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28 April 2006


William Henderson

Thanks for the comments. Until Jason mentioned it, I had not attributed an interest in ELS to Univ of Chicago per se. But I know several recent UC alums interested in empirical work. To name four on this blog: Ford, Czarnezki, Pfaff, Henderson. There are many others. bh.

Alfred Brophy


Great post, as always. This is one of my favorite lines I've seen in a blog in a long time: "I remain convinced that it is possible to build a respectable career in legal academia just by running a simple arbitrage between legal topics and relevant social science literature." Ah, so, so true. In fact, one of the things the legal academy needs are people who can import the insights of the social sciences into law school.

Jason Czarnezki

There are also good comments/advice for those beginning empirical legal scholars at:


Jason Czarnezki

This is a great post. I would only add that any perspective empirical legal scholars shouldn't be initimidated by any statistical software, and I'd encourage experimentation with various STATA commands and sample data sets; though gaining familiarity with stats programs is clearly a benefit of Bill's suggestion that one should attend workshops.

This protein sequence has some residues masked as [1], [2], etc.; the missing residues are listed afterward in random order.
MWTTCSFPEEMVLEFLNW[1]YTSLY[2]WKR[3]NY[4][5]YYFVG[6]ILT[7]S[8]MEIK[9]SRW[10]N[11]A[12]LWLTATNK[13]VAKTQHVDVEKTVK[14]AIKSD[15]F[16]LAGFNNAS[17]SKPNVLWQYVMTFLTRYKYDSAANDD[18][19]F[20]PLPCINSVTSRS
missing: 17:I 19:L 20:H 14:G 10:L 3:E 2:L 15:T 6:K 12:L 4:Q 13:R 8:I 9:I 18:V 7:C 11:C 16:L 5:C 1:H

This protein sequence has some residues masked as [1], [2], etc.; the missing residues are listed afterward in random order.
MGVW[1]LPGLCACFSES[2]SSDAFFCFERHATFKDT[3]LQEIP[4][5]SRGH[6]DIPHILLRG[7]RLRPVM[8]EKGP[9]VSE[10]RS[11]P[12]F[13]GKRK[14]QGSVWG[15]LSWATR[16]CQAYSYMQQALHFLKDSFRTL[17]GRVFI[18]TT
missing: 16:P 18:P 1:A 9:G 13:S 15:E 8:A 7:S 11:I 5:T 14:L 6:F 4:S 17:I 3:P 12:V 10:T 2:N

It's clear Bill and I, as JD-only empirical legal scholars, have the same roots at Chicago having been both taught by Rosenberg and Bernstein (though having transferred from Wisconsin to Chicago, I was fortunate enough to also have Macaulay as my contracts professor). Students' future careers seem to be influenced by their past professors. Concurring opinions asks whether this can be empirically evaluated (at least for students who turn into judges) at:



Great stuff. I found a new book I wanted and (thanks to the miracle of Amazon's recommendation algorithm) two others that you didn't list.

I would add: find an empiricist co-author and find somebody from elsewhere on the campus. Could be a professor who provides casual advice or could be a good economics PhD student research assistant.

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